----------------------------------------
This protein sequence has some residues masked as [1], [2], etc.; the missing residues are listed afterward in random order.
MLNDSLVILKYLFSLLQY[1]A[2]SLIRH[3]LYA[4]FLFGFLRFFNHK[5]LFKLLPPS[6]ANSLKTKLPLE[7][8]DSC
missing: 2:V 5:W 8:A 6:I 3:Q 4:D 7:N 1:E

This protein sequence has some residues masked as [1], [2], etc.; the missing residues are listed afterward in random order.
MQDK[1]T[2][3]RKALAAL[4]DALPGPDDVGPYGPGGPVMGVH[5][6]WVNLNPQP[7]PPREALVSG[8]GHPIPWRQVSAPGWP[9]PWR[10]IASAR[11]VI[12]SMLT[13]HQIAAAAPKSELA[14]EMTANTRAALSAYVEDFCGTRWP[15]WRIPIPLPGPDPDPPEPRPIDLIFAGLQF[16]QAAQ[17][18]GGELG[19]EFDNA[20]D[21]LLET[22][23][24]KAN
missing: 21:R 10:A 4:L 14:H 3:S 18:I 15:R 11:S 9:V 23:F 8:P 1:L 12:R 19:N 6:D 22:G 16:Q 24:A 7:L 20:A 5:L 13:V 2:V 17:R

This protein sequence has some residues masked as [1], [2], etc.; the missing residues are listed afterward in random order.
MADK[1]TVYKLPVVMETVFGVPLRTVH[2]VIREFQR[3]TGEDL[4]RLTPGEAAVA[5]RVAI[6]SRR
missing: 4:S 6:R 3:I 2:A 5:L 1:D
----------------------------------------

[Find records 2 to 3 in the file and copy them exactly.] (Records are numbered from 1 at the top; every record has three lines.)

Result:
This protein sequence has some residues masked as [1], [2], etc.; the missing residues are listed afterward in random order.
MQDK[1]T[2][3]RKALAAL[4]DALPGPDDVGPYGPGGPVMGVH[5][6]WVNLNPQP[7]PPREALVSG[8]GHPIPWRQVSAPGWP[9]PWR[10]IASAR[11]VI[12]SMLT[13]HQIAAAAPKSELA[14]EMTANTRAALSAYVEDFCGTRWP[15]WRIPIPLPGPDPDPPEPRPIDLIFAGLQF[16]QAAQ[17][18]GGELG[19]EFDNA[20]D[21]LLET[22][23][24]KAN
missing: 21:R 10:A 4:L 14:H 3:S 18:I 15:R 11:S 9:V 23:F 8:P 1:L 12:R 19:N 6:D 22:G 16:Q 24:A 7:L 20:A 5:L 13:V 2:V 17:R

This protein sequence has some residues masked as [1], [2], etc.; the missing residues are listed afterward in random order.
MADK[1]TVYKLPVVMETVFGVPLRTVH[2]VIREFQR[3]TGEDL[4]RLTPGEAAVA[5]RVAI[6]SRR
missing: 4:S 6:R 3:I 2:A 5:L 1:D